Brazil will spend £175m renovating Rio de Janeiro’s iconic Maracana Stadium in preparation for the 2014 World Cup.
The stadium, which was opened for the 1950 World Cup and staged the final, will be closed while the majority of the work is carried out.
Originally built to hold 200,000 fans, the capacity will be reduced from its present 87,000 to 82,000 at world governing body Fifa’s recommendation. The facade will remain and a roof will be added to the five-storey structure. Work on the stadium will begin in March and it will be closed altogether in August and is expected to be reopened in December 2012.
The renovation includes upgraded changing rooms, a new area for the media, new seats, toilets and restaurants while the northern area of the city has also been earmarked for regeneration.
The Maracana is named after the neighbourhood in Rio in which it stands and was the centrepiece of the 1950 World Cup tournament.
Building work started in 1948 and the stadium was unfinished in time for the finals, but Fifa allowed it to be used. It would not be completed until 1965. In the final game of the tournament, depending on which report you read, anywhere between 174,000 and 200,000 supporters crammed into the biggest stadium in the world, expecting to watch Brazil lift the World Cup.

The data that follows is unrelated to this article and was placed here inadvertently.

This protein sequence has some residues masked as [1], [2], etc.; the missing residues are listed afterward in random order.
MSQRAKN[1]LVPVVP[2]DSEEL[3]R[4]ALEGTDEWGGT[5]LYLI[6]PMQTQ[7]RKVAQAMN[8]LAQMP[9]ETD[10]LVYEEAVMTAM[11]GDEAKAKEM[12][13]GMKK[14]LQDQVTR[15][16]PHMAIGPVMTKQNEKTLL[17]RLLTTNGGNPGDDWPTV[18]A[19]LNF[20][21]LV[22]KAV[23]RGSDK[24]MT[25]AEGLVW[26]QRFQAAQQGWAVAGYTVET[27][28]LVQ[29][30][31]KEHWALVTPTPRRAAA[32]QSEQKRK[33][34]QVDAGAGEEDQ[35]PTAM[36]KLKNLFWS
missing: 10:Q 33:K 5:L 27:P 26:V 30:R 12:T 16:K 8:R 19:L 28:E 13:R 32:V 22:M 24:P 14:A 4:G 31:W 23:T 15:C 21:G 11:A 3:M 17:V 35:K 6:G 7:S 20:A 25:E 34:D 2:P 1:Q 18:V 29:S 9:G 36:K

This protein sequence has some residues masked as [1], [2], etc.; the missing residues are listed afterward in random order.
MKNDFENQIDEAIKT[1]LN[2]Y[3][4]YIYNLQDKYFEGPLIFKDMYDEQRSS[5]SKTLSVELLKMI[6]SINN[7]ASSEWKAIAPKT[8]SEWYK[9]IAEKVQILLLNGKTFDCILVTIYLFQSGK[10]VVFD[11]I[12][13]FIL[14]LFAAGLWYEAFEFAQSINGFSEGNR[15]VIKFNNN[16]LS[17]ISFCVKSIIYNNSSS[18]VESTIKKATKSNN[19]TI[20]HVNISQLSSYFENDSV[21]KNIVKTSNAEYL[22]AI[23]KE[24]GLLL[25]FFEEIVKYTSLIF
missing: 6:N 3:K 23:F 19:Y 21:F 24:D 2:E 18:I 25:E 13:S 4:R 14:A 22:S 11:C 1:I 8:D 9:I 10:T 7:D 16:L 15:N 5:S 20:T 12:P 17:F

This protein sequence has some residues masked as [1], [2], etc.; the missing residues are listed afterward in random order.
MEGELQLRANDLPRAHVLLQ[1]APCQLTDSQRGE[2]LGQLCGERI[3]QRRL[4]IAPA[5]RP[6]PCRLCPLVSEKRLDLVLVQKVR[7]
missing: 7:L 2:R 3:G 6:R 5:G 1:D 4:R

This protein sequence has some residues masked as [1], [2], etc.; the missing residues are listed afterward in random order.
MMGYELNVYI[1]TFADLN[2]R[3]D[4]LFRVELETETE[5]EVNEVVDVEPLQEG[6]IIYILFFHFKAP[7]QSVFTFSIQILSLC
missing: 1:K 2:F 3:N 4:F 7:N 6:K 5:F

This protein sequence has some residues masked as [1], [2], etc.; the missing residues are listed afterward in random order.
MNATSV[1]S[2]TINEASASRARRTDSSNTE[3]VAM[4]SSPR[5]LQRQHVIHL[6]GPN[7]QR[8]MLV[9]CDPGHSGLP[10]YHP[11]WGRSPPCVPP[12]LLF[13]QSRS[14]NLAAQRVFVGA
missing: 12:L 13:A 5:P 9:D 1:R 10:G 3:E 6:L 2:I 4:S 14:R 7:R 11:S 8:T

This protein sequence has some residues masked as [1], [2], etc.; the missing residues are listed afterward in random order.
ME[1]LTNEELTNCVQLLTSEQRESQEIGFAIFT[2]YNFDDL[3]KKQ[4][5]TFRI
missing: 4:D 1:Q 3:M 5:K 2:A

Due to the unique nature of the competition (the tournament was the only one not decided by a one-game final) Brazil met south American rivals Uruguay needing only a draw to lift the Jules Rimet Trophy. As luck would have it, Uruguay too were still in with a chance of lifting the World Cup, but they needed to win.
Friaca put the Brazilians in front just after half-time but Juan Schiaffino levelled and Alcides Ghiggia scored a late winner as Uruguay recorded a shock win to clinch the title for the second time.
After the World Cup, the Maracana was used for club games involving the four major clubs in Rio, Vasco de Gama, Botafogo, Flamengo and Fluminese.
Brazil legend Pele scored his 1,000th career goal at the stadium, a penalty for Santos against Vasca in November 1969 in front of 125,000 spectators.
In June 1984 the Maracana witnessed arguably one of England’s finest goals when John Barnes dribbled through the heart of Brazil’s defence to score in a 2-0 friendly win.
Zico holds the record for the most goals scored in the stadium. He scored his 333rd and final goal for Flamengo in 1989.
In 1992 part of the stadium collapsed leading to the death of three people with 50 injured. After the tragedy, the seating capacity was greatly reduced and the standing areas removed. Further renovations followed which eventually reduced the seating capacity.
In 2014, the Maracana will become only the second stadium to host a World Cup final for the second time, emulating the Estadio Azteca in Mexico which staged the 1970 and 1986 matches.
The stadium will also stage the opening and closing ceremonies of the 2016 Olympic Games as well as football matches.